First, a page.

The origin of soap making practices can be traced back to ancient civilizations. It's believed that the earliest forms of soap making were accidental discoveries. The Sumerians, who lived in ancient Mesopotamia (modern-day Iraq), are often credited with the early use of soap-like substances. They discovered that a mixture of animal fats and wood ash, commonly found around cooking fires, could be used to clean textiles. They would rub this mixture onto cloth to remove dirt and stains.
Ancient Egyptians are known to have used a form of soap for personal hygiene. They combined animal and vegetable oils with alkaline salts to create a cleansing substance that was used for bathing. Some evidence suggests that they even scented their soaps with various aromatic substances.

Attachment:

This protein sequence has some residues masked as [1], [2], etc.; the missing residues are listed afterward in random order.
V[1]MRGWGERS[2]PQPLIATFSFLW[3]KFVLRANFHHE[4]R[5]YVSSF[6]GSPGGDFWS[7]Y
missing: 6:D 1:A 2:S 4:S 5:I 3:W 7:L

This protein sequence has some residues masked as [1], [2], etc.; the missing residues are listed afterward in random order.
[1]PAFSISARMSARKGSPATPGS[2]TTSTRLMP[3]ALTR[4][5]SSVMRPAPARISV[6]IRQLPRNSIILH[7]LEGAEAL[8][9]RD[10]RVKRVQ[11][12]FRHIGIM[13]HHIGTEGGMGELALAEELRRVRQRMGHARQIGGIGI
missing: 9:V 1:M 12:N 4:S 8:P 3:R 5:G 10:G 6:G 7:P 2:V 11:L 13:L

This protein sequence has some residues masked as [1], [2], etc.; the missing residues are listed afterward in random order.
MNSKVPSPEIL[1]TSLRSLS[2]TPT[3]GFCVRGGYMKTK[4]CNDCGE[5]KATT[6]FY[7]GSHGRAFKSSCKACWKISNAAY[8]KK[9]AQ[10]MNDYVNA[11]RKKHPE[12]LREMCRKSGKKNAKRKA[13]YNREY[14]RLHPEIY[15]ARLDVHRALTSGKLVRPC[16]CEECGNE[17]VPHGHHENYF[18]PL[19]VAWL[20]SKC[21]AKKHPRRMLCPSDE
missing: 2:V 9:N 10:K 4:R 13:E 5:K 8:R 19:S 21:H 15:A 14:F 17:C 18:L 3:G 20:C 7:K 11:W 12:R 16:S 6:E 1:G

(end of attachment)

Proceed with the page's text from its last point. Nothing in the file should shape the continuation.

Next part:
The use of soaps started to spread throughout other parts of the world - Ancient Greece & Rome. After the decline of the Roman Empire the use of soaps also declined in Europe but continued to be practiced in the Middle East. Soaps were reintroduced to Europe during the Renaissance period.
Aleppo soaps and Nablus soaps - oldest forms of soap bars - gained recognition and popularity not only in the cities themselves but also in surrounding regions. The soap's reputation for its quality and unique properties, particularly olive oil, spread across trade routes to Europe and beyond.
Soap making practices have evolved over time from simple mixtures of fats and ash to the complex formulations of modern soaps. Throughout history, soap has played a crucial role in maintaining hygiene and cleanliness. The benefits of a humble bar of soap is quite impressive and underestimated.